The Côte de Nuits begins north of Aloxe-Corton at Prémeaux-Prissey. In contrast to the Côte de Beaune, the slope here is more contiguous, with no side valleys in which to hide good-value appellations. Higher up on the slope, or further west from the ridge, the vineyards qualify for the appellation Hautes Côtes de Nuits (see sidebar). But by and large, it’s not until you reach the far northern end of the Côtes de Nuits that you can expect to again find bargain Burgundies.

Here, in the villages of Fixin and Marsannay, is the northernmost outpost of Pinot Noir. The wines tend to have a sinewy strength to them, and can sometimes lack for fruit in lesser vintages, but have plenty of savory character. Fixin has a few premier cru vineyards that display character similar to those from nearby Gevrey-Chambertin’s premier crus, usually at a fraction of the price. Blended wines from this region are bottled under the appellation Côtes de Nuits Villages.
Recommended producers: Bouchard Père et Fils (Monthélie), Chanson Père et Fils (Savigny-les-Beaune), Bruno Clair (Marsannay), Domaine Marc Colin (St. Aubin), Domaine Maurice Ecard (Savigny-les-Beaune), Alex Gambal (Fixin, St. Aubin), Vincent Girardin (Santenay), Louis Jadot (Côte de Nuits Villages, Fixin, Savigny-les-Beaune), Domaine Hubert Lamy (St. Aubin), Méo-Camuzet (Fixin, Marsannay), Domaine Albert Morot (Savigny-les-Beaune).

Rule 4
Know Your Vintages
One reason many of the appellations mentioned above are less expensive than the major grand and premier crus is that they lack the consistency of those famous sites. Grand cru and premier cru vineyards acquired their exalted reputations and price tags by performing reliably well over centuries, but under any given year’s weather patterns, some appellations will fare better than others.

Outside of Chablis’ grand and premier crus, the bargain appellations generally perform best in the warmest vintages. Because most of the sites lack the ideal exposures of the top vineyards, sunshine becomes vitally important. At this northern latitude, every ray of warmth helps ripen the grapes more fully.

The Backwoods
Far to the west—if you can call a few kilometers "far"—lie the appellations of Hautes Côtes de Beaune and Hautes Côtes de Nuits. These are the vineyards that are planted on the top of the Côte d’Or, where the land flattens out again, and in numerous little sheltered pockets atop the plateau. Négociant bottlings are common and often highly variable in quality, but there are also a number of outstanding domaines whose holdings in some of the grand and premier crus on the Golden Slope extend up onto the land above. Less well exposed to the sun, these are wines to search out in warmer vintages, although the producers mentioned below are pretty consistent. Expect to pay up to $35 or so for domaine wines, half that for négociant bottlings.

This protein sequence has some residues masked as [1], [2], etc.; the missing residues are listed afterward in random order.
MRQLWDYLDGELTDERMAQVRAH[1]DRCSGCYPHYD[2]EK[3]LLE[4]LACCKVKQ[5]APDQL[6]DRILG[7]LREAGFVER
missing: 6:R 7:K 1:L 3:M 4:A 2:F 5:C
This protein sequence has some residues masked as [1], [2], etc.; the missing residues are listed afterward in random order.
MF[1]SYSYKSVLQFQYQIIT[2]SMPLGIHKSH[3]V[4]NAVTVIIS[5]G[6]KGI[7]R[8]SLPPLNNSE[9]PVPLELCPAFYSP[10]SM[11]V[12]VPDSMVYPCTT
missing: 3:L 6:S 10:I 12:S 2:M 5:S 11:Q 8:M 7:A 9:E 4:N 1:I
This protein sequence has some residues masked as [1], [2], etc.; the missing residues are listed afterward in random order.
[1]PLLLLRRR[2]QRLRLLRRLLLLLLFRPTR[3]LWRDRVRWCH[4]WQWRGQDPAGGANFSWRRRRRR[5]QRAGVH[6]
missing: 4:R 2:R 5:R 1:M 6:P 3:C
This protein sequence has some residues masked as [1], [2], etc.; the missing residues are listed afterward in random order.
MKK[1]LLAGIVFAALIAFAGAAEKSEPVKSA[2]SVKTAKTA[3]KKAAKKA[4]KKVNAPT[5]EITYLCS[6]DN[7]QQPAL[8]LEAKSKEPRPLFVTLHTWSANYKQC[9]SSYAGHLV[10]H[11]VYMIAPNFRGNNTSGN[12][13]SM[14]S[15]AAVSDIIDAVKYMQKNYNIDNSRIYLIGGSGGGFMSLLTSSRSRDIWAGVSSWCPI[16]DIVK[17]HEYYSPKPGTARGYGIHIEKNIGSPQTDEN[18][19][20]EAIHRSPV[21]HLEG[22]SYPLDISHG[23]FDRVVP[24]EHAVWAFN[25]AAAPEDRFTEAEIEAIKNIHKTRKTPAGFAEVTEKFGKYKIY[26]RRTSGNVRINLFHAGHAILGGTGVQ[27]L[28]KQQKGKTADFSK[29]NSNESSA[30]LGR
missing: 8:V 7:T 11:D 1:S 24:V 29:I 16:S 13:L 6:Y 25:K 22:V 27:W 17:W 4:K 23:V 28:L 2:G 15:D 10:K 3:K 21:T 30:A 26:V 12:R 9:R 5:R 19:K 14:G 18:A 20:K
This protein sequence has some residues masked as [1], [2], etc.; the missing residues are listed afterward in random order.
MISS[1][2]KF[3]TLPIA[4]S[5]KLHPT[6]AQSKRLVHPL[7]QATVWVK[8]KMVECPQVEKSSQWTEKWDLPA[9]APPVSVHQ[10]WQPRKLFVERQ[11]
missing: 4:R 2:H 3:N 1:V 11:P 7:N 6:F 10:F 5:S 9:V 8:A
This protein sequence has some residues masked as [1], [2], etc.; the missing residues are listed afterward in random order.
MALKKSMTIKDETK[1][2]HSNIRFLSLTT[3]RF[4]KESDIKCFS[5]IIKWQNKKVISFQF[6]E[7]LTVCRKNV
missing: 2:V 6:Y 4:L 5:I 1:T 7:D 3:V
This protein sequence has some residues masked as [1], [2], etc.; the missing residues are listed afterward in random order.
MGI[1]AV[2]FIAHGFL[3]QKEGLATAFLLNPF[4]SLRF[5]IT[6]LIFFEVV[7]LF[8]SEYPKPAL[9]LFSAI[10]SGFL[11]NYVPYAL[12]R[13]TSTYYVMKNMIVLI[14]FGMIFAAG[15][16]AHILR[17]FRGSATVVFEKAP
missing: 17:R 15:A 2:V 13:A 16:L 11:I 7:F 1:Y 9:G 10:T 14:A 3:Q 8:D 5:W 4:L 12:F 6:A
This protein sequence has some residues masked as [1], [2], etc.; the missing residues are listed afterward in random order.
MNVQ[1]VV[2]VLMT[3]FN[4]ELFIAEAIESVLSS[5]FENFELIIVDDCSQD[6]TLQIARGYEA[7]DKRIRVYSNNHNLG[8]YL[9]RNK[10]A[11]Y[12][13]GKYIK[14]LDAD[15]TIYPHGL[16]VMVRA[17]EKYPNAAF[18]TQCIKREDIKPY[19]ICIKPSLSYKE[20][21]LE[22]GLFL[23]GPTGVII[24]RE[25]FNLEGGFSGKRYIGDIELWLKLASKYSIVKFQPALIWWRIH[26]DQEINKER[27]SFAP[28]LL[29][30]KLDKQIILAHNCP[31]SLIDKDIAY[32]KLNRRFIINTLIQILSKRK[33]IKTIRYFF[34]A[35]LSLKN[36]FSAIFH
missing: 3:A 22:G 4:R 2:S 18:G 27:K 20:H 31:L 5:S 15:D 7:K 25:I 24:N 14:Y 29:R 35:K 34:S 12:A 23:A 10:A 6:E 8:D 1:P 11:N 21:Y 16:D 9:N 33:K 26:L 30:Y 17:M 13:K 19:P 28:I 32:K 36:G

Recommended producers: Bertrand Ambroise (Hautes Côtes de Nuits), Domaine Bertagna (Hautes Côtes de Nuits), Domaine Anne Gros (Hautes Côtes de Nuits), Domaine Robert Jayer-Gilles, Domaine Méo-Camuzet (Hautes Côtes de Nuits).

Another thing to keep in mind is that many of these value-oriented appellations’ soils are more water retentive than the limestone slopes of the Côte d’Or, so rain just prior to or during harvest will have a greater impact on the quality of the crop. At the same time, many of these sites withstood the drought conditions of 2003 better than some nominally "better" vineyards.

The Wine Enthusiast vintage chart attempts to encapsulate much of this information into a user-friendly format, breaking down Burgundy into several lines to reflect the region’s variability, but doesn’t fully reflect the complexity of the subject. Hail may have hit one commune but spared the next; ditto that fast-moving, late-summer thunderstorm. Low yields may be caused by frost (bad) or poor weather during flowering (sometimes good).